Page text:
Montrail has got a slick little team with Max King, Amy Sproston, and Joelle Vaught. Two more guys and a gal (hello Ellie?) could do some serious damage!
Local clubs and shops would play on equal footing with the other teams. Quicksilver has got some speedy folks in Northern California, the So Cal Coyotes could certainly field a strong team, and the famous Virginia Happy Trails Running Club and Trailmonster Running on the East Coast would compete on that side of the country. Running shops like Fleet Feet and Rogue Valley Runners generally have teams, as do ultra-centric companies, from Moeben to the URP Enduro Team.
From a marketing perspective, companies would gain greater exposure, and it would give clubs the opportunity to recruit more (and faster!) members. From a viewers perspective, a team scoring system would provide a whole new dynamic, without changing anything about the event.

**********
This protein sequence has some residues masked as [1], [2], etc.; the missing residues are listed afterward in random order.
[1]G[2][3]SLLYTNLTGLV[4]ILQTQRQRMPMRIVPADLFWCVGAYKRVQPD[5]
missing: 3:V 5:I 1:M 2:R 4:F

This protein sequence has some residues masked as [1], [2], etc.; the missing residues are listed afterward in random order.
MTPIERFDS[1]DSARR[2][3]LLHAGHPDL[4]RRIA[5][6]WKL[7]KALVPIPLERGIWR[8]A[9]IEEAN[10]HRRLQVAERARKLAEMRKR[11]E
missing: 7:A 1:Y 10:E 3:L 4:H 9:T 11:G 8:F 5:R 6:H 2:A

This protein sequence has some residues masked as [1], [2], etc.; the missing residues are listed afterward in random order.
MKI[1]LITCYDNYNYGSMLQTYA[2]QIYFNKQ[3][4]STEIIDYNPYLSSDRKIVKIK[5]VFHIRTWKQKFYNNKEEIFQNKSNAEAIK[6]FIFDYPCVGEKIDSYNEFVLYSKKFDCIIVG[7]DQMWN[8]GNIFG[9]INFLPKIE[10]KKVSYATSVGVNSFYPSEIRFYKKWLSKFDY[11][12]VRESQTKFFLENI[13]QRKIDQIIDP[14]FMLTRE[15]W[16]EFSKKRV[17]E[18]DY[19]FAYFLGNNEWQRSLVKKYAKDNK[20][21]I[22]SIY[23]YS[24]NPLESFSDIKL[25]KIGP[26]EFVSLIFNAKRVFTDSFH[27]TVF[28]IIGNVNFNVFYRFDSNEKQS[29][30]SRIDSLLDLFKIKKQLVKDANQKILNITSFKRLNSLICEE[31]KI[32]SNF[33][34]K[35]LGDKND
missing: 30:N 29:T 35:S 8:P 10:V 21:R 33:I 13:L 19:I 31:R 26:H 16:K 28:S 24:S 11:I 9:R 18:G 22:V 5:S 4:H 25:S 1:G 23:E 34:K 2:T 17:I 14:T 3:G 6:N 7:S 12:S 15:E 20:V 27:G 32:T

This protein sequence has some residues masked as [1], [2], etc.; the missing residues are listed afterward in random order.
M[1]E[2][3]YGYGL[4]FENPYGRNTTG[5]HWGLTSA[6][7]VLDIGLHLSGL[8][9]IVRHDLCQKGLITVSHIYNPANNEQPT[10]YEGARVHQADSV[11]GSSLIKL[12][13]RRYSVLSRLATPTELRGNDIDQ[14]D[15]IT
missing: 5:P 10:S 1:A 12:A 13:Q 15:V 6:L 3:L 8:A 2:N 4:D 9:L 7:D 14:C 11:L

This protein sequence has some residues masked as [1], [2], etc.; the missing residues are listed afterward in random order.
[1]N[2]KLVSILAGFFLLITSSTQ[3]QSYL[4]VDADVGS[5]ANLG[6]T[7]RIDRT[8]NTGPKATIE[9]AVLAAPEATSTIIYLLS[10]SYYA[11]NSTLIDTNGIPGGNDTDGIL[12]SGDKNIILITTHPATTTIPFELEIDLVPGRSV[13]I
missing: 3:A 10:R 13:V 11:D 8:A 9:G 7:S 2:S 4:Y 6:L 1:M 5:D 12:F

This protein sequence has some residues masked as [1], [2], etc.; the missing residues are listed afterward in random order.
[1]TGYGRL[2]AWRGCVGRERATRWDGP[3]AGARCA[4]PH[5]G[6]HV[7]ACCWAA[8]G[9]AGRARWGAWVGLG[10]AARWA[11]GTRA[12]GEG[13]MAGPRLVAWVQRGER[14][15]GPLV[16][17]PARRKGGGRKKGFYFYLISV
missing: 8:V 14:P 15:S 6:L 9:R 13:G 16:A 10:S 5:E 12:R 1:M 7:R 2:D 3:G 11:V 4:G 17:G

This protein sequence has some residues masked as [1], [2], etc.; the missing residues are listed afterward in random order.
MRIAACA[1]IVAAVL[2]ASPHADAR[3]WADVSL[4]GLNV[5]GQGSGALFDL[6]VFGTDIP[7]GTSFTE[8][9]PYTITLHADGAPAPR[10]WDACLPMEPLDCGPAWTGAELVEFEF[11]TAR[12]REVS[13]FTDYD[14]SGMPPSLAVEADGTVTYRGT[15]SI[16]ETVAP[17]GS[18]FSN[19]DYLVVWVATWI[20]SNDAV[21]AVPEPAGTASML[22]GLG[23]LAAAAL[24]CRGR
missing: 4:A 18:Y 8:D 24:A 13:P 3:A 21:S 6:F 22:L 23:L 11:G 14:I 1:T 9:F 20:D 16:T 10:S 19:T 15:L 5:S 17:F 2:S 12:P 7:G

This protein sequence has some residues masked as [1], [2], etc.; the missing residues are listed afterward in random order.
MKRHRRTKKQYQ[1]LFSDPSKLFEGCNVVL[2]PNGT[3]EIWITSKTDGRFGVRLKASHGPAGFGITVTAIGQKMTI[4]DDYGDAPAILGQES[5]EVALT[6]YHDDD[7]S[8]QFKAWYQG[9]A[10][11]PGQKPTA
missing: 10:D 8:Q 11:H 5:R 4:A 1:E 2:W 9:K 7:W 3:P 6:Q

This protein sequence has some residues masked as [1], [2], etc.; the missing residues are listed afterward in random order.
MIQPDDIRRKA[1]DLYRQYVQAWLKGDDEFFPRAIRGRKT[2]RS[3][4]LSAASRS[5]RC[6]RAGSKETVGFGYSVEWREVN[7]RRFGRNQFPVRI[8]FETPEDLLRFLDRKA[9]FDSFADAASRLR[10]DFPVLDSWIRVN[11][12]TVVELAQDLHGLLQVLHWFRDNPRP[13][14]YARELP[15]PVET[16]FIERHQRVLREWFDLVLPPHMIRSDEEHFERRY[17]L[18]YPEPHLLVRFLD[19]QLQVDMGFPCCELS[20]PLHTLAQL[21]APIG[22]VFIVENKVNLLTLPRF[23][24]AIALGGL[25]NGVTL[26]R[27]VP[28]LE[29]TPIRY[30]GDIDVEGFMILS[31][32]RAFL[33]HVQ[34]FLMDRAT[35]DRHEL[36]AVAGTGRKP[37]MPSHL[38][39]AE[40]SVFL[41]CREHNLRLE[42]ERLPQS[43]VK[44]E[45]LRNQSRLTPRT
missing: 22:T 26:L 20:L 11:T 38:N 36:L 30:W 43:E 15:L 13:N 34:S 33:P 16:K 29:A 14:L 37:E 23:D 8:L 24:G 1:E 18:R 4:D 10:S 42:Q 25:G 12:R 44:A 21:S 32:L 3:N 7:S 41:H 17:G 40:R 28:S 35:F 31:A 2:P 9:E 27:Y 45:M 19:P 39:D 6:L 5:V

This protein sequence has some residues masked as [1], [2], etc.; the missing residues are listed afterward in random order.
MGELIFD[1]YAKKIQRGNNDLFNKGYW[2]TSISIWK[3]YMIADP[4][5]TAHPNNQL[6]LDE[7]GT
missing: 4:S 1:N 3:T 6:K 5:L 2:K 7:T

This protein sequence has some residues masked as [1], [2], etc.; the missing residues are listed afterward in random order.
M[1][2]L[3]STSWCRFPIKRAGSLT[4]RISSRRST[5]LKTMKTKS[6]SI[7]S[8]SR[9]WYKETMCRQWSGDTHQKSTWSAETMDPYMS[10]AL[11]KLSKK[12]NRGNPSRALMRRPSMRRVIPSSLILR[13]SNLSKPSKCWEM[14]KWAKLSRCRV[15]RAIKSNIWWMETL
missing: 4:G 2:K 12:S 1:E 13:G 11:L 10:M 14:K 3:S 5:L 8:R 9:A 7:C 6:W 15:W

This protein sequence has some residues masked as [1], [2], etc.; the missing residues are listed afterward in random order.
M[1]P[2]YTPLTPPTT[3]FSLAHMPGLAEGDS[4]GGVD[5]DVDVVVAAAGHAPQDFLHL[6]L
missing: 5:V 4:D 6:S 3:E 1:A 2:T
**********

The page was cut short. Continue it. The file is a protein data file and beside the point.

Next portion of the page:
Of course questions remain. How are DNF’s handled? Would companies and teams actually participate? What if athletes have multiple sponsors? How would lotteries affect the teams?
How would this affect the sport?
- Runners would be more conscious of teams, hopefully bringing a bit more financial commitment to the athletes and events. I’m aware there’s a segment of runners who want all money out of the sport, but I’m dealing with reality here, not idealism.
- A new level of excitement would play out. If a teams top runner has a bad day and drops, the other members would have to carry the scoring, hopefully giving them a little extra incentive and push to finish strong.
- Local clubs would enjoy some national attention. How great would it be if Team Pearl Izumi fell apart during a race and a local club was able to beat them? Awesome!
It’s a far-flung idea that I’ve tinkered with in my head for a long time. Could it work? Sure. Are there still questions? Of course! Would it matter to 99.999% of the greater population? Not likely.
What say you?